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Man Acquitted In Grisly 1997 Killing Of Bronx Teacher Arrested In Alleged Gun-Trafficking Ring
Montoun Hart, who was acquitted in the shocking 1997 torture death of popular high school teacher Jonathan Levin, is now accused of running a gun-smuggling operation in Brooklyn.
A Brooklyn man who was acquitted in the gruesome 1997 killing of a Bronx teacher was indicted last week for allegedly operating a gun-trafficking ring.
In 1997, Hart stood trial for the murder of Jonathan Levin, who was tortured, stabbed, and shot during a robbery at his Manhattan apartment. Hart, along with Cory Arthur, a former student of the slain teacher, were accused of killing Levin over a bank debit card.
The pair were accused of duct-taping Levin to a chair, stabbing and shooting him, before snatching his debit card and withdrawing $800 from a nearby ATM. They allegedly used a vacuum cleaner to drown out the teacher’s screams.
Hart was acquitted after his confession was deemed unreliable, according to the New York Times. Jurors concluded he appeared “drunk, high or both” when he signed a police confession under questioning. The then 27-year-old admitted he had consumed alcohol and used marijuana before being interrogated. Detectives insisted Hart was sober, but ultimately, the jury ruled in Hart’s favor after viewing photographs of him from the night he confessed and threw out the confession.
Meanwhile, his co-defendant Arthur was dealt a 25-year-to-life prison sentence for Levin’s murder. He’s currently incarcerated at an upstate New York correctional facility.
In the years since, Hart has maintained his innocence.
“I’m sorry ma’am, for your son,” he told Carol Levin following the trial, the Daily News reported. “But I did not do this crime. I swear to God.”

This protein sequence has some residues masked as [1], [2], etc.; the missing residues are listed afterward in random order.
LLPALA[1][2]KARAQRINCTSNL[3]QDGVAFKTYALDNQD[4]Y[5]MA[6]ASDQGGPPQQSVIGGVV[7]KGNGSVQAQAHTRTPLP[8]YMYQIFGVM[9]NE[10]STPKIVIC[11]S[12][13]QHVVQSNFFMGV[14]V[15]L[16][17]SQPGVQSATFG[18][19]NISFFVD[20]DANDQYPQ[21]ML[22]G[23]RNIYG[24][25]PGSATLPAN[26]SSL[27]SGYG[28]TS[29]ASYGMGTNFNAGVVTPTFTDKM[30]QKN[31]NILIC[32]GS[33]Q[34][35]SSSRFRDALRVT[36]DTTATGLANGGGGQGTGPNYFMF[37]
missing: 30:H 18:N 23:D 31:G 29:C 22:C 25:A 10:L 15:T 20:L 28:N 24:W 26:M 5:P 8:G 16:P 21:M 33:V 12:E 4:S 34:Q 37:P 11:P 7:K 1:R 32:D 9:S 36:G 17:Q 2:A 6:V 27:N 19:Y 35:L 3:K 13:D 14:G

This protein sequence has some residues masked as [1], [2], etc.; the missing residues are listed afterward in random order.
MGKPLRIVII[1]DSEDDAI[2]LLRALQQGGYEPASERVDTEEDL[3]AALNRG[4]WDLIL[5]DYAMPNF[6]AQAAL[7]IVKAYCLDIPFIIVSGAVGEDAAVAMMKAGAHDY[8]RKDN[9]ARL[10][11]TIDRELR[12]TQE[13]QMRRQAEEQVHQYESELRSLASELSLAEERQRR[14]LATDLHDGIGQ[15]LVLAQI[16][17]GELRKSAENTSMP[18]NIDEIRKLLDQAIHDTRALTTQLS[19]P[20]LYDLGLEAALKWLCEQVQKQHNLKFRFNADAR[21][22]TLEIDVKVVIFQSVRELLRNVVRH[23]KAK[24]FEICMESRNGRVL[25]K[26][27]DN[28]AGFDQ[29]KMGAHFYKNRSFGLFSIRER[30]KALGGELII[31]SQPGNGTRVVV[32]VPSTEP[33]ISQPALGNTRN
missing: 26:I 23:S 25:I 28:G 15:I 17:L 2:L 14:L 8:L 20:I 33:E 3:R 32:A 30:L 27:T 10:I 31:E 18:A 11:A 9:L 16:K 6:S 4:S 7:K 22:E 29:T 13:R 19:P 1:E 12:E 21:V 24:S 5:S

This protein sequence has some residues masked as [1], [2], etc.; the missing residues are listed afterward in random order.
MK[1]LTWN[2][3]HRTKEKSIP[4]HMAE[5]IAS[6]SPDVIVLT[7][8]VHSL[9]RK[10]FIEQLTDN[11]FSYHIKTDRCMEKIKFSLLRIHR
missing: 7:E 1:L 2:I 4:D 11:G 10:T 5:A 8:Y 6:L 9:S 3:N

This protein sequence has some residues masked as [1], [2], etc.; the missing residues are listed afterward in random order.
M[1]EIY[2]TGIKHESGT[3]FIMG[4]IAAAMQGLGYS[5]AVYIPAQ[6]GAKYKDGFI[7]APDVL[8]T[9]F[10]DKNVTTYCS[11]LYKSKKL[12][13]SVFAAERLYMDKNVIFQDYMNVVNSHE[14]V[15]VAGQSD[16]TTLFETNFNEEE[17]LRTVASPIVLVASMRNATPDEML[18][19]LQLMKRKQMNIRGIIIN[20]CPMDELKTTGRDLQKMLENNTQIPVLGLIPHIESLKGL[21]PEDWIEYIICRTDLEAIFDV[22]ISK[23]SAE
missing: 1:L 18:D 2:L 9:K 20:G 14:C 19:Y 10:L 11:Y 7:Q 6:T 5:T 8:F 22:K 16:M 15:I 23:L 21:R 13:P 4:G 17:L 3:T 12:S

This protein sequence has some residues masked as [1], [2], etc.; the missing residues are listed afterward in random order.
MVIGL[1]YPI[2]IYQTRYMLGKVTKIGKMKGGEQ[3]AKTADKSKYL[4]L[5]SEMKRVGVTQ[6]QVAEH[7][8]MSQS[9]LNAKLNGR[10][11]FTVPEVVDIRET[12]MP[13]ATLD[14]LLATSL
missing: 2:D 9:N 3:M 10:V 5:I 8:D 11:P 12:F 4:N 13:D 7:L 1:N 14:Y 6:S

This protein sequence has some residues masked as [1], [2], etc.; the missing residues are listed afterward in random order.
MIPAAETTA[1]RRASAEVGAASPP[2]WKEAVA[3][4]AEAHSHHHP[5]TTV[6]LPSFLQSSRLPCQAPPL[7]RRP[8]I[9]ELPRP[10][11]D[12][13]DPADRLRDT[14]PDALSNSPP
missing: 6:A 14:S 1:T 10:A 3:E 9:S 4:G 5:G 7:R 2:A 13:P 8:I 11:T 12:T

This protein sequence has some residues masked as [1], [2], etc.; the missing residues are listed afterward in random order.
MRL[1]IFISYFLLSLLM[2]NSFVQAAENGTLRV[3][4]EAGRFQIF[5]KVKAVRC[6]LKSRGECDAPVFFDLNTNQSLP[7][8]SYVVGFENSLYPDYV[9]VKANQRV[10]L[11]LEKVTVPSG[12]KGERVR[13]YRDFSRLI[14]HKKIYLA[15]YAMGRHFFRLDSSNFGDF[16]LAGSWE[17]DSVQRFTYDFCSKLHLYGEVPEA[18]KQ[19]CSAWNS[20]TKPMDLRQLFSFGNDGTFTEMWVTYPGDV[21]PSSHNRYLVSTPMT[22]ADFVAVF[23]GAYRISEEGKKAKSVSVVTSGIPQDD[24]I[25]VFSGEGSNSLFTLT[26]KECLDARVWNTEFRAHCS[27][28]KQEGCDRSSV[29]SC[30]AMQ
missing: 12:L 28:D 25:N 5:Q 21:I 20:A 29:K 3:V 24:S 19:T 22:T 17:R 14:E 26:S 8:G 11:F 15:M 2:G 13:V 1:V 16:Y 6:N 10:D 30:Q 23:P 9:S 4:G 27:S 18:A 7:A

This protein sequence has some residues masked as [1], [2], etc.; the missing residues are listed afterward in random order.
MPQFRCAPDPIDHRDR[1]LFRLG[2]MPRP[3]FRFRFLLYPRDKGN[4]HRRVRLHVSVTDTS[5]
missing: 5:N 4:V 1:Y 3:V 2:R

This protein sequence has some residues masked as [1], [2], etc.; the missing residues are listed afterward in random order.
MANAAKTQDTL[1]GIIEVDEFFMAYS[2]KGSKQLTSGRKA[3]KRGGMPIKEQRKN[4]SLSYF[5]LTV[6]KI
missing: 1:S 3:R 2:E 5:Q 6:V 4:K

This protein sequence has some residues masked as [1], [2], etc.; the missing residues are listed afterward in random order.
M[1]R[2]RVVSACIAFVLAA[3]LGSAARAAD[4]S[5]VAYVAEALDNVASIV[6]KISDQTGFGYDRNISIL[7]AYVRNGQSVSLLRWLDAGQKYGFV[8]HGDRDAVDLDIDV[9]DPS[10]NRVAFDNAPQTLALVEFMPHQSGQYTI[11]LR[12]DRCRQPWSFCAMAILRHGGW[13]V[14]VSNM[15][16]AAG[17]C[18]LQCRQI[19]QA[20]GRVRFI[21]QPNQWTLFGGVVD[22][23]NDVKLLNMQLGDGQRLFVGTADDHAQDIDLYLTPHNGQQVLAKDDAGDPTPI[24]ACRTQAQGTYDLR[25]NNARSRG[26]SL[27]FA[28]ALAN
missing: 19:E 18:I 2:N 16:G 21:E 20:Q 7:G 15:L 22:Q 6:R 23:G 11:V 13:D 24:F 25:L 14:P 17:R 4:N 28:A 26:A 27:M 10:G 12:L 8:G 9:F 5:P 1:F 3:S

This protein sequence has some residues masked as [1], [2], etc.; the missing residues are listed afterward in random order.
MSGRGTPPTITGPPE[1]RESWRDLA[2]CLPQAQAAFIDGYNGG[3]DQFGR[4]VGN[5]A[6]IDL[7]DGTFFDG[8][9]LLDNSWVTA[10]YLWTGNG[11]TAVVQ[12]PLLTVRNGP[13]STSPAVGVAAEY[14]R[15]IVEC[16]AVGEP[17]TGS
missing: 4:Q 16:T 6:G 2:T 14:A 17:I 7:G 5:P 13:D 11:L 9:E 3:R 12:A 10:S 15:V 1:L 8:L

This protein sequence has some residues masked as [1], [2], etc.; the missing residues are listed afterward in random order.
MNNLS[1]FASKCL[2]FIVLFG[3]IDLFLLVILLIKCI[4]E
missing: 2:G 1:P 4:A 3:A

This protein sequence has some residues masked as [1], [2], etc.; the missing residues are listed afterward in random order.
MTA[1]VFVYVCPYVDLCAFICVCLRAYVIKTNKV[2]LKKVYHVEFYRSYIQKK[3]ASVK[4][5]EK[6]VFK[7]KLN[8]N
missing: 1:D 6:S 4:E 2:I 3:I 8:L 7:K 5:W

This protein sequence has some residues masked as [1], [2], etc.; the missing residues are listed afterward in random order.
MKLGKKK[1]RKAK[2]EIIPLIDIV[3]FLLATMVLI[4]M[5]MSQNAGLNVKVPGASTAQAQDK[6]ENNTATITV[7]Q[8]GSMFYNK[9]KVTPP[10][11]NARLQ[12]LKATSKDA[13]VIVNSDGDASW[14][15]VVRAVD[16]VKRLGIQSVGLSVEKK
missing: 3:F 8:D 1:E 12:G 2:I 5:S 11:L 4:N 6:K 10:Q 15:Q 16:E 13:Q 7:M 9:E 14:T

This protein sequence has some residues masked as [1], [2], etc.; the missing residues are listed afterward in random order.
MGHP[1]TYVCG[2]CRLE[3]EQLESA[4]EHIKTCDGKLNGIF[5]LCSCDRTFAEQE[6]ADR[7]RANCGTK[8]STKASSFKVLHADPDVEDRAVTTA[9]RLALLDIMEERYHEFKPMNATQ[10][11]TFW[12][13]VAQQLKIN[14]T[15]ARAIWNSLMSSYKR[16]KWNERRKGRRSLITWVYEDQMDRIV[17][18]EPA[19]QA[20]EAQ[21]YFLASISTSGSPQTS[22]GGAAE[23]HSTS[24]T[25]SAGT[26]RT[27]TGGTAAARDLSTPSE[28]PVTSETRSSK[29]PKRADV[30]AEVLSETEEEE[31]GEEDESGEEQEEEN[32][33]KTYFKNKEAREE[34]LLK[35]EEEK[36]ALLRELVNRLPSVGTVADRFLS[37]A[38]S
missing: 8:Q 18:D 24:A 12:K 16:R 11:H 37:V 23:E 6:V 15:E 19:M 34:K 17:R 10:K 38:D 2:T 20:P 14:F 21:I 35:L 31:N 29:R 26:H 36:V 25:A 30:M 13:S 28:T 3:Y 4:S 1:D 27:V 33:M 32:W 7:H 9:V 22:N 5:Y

News of Hart’s recent indictment was welcomed by Levin’s family, who remain convinced he played a central role in Levin’s death.
“Oh, he was involved,” Jonathan Levin’s mother Carol Levin told the Daily News. “I’m glad he’s arrested. Maybe this time it’ll stick.”
Hart has racked up multiple arrests in recent decades, an NYPD spokesperson told Oxygen.com. Between 1999 and 2004, he was booked on a number of drug charges. Two years after his acquittal, Hart was also charged with the willful defacement of a loaded firearm.
He and his co-defendants now face several new charges, including multiple counts of first-, second-, and third-degree criminal sale of a firearm, second- and third-degree criminal possession of a weapon, and fourth-degree conspiracy.
Hart is accused of working with three separate gun suppliers in New York, South Carolina and Virginia to funnel more than $30,000 of firearms via the so-called “Iron Pipeline” onto the streets of Brooklyn, according to an indictment obtained by Oxygen.com.
Three other men — Vernal Douglas, 49, Christopher Hodges, 31, and Ira Jones, 42 — who allegedly smuggled the firearms across state lines to Hart were also indicted, prosecutors said.